• [03:10] - Jeffrey shares how he coaches people to make changes to achieve well-being. He talks about a few practical applications people can implement.
  • [06:02] - Jeffrey talks about his new book, Positive Psychology in Coaching: Applying Science to Executive and Personal Coaching.
  • [07:59] - In his new book, Jeffrey talks about the dangers of over-using strengths.  In the world of leadership, people are hired and promotion because of their strengths.  But, when their careers fail, it’s because they rely on those strengths rather than being an agile learner.
  • [10:50] - Jeffrey shares how he coaches individuals to build on their strengths, but also be aware of and owning their limitations.  
  • [14:49] - Jeffrey cites Barbara Fredrickson’s work on the upward spiral of lifestyle change. He shares an example of how positive emotions can make lifestyle changes more likely.
  • [19:33] - Jeffrey talks about situations where well-being or strength-based coaching approaches are not appropriate.  
  • [21:07] - Group coaching situations are becoming more common. Jeffrey explains the reasons that he likes this approach.  
  • [25:08] - The Lightning Round with Jeffrey Auerbach

Your Resources:

Thanks for listening!

Thanks so much for joining me again this week.  If you enjoyed this episode, please share it using the social media buttons you see at the bottom of this post.  

Also, please leave an honest review for the Making Positive Psychology Work Podcast on iTunes. Ratings and reviews are extremely helpful and greatly appreciated. They do matter in the rankings of the show, and I read each and every one of them.

And finally, don’t forget to subscribe to the show on iTunes to get automatic updates. It’s free!

Special thanks to Jeffrey for joining me this week. Until next time, take care!

Mar 2, 2017

Angela Duckworth is a professor at The University of Pennsylvania. She is also the founder and scientific director of The Character Lab. She has advised the White House, professional sports teams and Fortune 500 CEO’s.  

In this conversation, you will hear Angela discuss the research that she is doing on character with children and teachers in middle schools.  Character is not one thing, it is many.  Various character strengths fall into three dimensions: interpersonal character, intellectual character, and intrapersonal character.  Angela also talks about these types of characters in regards to the workplace.  You will also hear Angela talk about grit, and her opinions on the things workplaces are doing to try to cultivate grit.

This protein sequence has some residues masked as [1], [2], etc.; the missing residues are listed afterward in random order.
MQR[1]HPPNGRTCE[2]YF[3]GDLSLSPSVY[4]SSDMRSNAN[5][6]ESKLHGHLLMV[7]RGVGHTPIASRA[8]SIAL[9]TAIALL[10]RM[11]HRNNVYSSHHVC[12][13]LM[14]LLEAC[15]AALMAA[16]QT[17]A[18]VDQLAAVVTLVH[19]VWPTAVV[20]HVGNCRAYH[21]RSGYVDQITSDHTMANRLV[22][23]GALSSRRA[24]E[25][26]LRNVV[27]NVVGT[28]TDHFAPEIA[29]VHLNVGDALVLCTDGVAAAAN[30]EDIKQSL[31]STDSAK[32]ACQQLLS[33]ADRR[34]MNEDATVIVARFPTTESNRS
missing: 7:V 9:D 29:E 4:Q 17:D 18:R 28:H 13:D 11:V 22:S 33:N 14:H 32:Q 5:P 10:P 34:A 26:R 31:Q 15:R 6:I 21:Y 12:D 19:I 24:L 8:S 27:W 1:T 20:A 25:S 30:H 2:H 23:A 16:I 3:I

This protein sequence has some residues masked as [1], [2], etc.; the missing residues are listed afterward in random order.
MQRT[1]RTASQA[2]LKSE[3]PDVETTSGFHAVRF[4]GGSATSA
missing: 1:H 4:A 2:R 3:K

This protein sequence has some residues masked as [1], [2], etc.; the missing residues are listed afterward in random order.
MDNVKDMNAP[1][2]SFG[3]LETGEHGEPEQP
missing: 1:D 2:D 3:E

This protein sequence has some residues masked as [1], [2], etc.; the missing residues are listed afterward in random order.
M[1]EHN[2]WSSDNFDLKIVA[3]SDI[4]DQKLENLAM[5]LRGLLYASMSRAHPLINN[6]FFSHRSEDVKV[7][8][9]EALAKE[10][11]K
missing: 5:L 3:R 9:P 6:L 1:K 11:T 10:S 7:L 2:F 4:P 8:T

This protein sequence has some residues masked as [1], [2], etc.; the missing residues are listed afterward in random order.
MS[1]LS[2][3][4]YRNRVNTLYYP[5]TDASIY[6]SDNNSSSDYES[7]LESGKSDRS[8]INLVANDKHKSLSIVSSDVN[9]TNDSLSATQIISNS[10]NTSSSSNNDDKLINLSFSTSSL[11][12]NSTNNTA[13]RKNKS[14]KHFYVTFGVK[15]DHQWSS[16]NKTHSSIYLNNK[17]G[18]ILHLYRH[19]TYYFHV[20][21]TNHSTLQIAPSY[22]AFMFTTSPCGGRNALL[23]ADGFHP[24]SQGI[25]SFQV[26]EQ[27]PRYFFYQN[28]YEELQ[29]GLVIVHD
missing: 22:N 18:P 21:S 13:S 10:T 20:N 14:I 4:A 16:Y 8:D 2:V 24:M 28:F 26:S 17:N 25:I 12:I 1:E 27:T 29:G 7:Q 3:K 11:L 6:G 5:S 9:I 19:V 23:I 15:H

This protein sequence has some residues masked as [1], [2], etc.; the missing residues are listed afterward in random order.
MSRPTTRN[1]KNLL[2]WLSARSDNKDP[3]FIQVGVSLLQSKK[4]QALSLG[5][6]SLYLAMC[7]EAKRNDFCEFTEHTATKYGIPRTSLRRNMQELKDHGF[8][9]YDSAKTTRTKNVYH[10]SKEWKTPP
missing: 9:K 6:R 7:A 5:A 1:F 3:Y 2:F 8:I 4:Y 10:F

Connect with Angela Duckworth:

CharacterLab.org

You’ll Learn:

  • [01:59] - Angela shares some of the takeaways from her upcoming presentation on character at the 5th World Congress in Positive Psychology.  
  • [03:53] - In Angela’s research, she looked at a subsets of strengths in the VIA (Values in Action Inventory).
  • [05:31] - Angela says that self-control and grit are in the strength of will family.  
  • [06:41] - Angela describes the interpersonal strengths.  These allow you to appreciate other human beings.  
  • [07:36] - Angela lists some characteristics that she defines as intellectual character.
  • [09:26] - Angela talks about determining where students are in their strengths in these areas of character.  
  • [10:42] - Angela believes that these areas of character strengths are relevant to adults, in addition to youth.  She describes how these translate to the workplace.
  • [12:36] - Angela talks about the relationship between grit and character and their roles in achievement.
  • [14:00] - Grit is sought-after in the workplaces, and Angela talks about the idea that the role of character will grow in businesses.  She explains how strengths in some areas of character can lead to the individual being likelier to have or develop strengths in other areas of character.
  • [16:31] - Angela talks about what workplaces are doing to successfully cultivate grit.
  • [19:42] - Angela shares some concerns she has with workplaces implementing grit exercises.
  • [22:09] - The Lightning Round with Angela Duckworth.

Your Resources:

Thanks for listening!

Thanks so much for joining me again this week.  If you enjoyed this episode, please share it using the social media buttons you see at the bottom of this post.  

Also, please leave an honest review for the Making Positive Psychology Work Podcast on iTunes. Ratings and reviews are extremely helpful and greatly appreciated. They do matter in the rankings of the show, and I read each and every one of them.

And finally, don’t forget to subscribe to the show on iTunes to get automatic updates. It’s free!

Special thanks to Angela for joining me this week. Until next time, take care!